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North Park for its criss-crossed telephone wires
North Park for its criss-crossed telephone wires

Post Title: Catenary

Post Date: December 14, 2014

I like words. Sometimes I find words and type them into my phone to think about later. While at SanFran’s “Exploratorium” this summer, I happened upon “catenary.” (Wiki: “in physics and geometry, a catenary is the curve that an idealized hanging chain or cable assumes under its own weight when supported only at its ends.”)

I called my best friend this weekend — which is rare, seeing as I hate the phone — and warned him: “I’m in full Daddy mode right now. Got three kids in the house, a saute pan going, and I’m grilling.”

“How are you?” is an important question, even when asked casually. The question was asked of me, and I had to think while poking at some tandoor chicken. I angered the fire with a greasing of grapeseed oil and finally decided upon: “Good, actually. Really good.” Which was true, but also qualified with: “I’m exhausted.” As in: there’s fatigue, uneven sleeping patterns, the constant shellshock of anxiety. I can’t find a photograph where my eyes are not looking older. Still: good, I guess.

Turning the chicken on the grill, I heard the kids playing as they spilled out into the backyard. My son’s friend took notice of a dessicated snail shell on the ground and asked for a paper bag so that he could collect it. A “specimen bag” he wanted.  I gave him the only small paper sack I had, from the “Museum of Communism” via Prague. (Twice I’ve been gifted Hungarian paprika from my better-traveled friends, and this last time, I saved the bag.)

I told my friend what was good: “Had beers with some new friends at a North Park school fundraiser. Feel really good about work. Started up an email exchange with an old friend leaving FB. Coached soccer. Got this amazing gift of cookbooks from my buddy in Jersey…”

The chicken was done. Cayde’s friend had meanwhile discarded his Communist sack on the sidewalk.... Our phones disconnected; I was telling my friend about a recent writing gig before the wires uncrossed.

“Catenary.” So often I say: “burning the candle at both ends.” But to rather say “suspended at two ends” is better.  The chainette in the middle feels the weight but also takes on an attractive curve. This somehow seems more appropriate.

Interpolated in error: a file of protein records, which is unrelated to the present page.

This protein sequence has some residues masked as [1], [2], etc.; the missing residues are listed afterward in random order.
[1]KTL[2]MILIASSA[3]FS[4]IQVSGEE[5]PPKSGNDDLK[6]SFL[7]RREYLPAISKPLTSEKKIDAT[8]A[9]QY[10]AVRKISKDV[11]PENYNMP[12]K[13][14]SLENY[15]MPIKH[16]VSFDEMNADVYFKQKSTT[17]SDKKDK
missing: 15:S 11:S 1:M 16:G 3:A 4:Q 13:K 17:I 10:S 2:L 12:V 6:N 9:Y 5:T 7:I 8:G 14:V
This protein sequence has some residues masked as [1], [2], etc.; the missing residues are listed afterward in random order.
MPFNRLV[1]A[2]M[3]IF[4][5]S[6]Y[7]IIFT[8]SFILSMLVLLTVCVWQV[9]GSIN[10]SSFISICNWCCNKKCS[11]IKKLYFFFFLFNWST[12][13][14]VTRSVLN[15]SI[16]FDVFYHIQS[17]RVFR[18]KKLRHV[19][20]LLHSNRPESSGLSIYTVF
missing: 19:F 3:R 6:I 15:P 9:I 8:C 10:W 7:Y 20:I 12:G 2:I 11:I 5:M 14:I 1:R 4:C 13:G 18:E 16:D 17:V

Like when Cayde wants to scooter down to the school with the neighborhood kids and ride the guard-railed and makeshift ramp, just when I’m trying to get the cooking done. (I put the knife down, I sigh, we ride.) Or, when we’re in Long Beach with friends and Cayde interrupts a game of billiards and we must have a time-out wherein I show Cayde how to aim the stick. (With four hands on the cue, Cayde sinks the 7 ball.) The interruptions are good. Amazing, really, no matter how heavy my eyes get.

I have an affinity for the telephone wires that criss-cross North Park. The not-exactly parabolic lines they present. Catenary, and suspended at two ends. Without tension, with just some weight.

There’s a reason I saved the word.

Post Title: Salad, deferred.

Post Date: October 9, 2014

Recipes can read as short stories if you don’t mind the enumerated steps and the often dull, tradesman language. Occasionally a cookbook author will work some prose — Frida Kahlo tells us to begin a rice pilaf by frying rice until it sounds like wet sand in the pan — but usually “salt a pot of boiling water” begins the story, “garnish with herbs” most likely closes it. Still — there’s drama to food, the act of transformation. The Maillard reaction informs the searing of a steak and the browning of bread; creating a swirling typhoon within a pot of simmering water is conducive to perfectly poached eggs: swimmy proteins wrap about themselves to become the seductive stars of eggs Benedict. Hell — even the simple addition of olive oil to a quartered tomato results in a more perfect food, the classic Mediterranean combo being the prime example of one ingredient elevating the health benefit of the other.

[Posts edited for length]

Title: Daddy, medium-well | Address: daddymediumwell.wordpress.com

Author: Thom Hofman | From: North Park | Blogging since: March 2013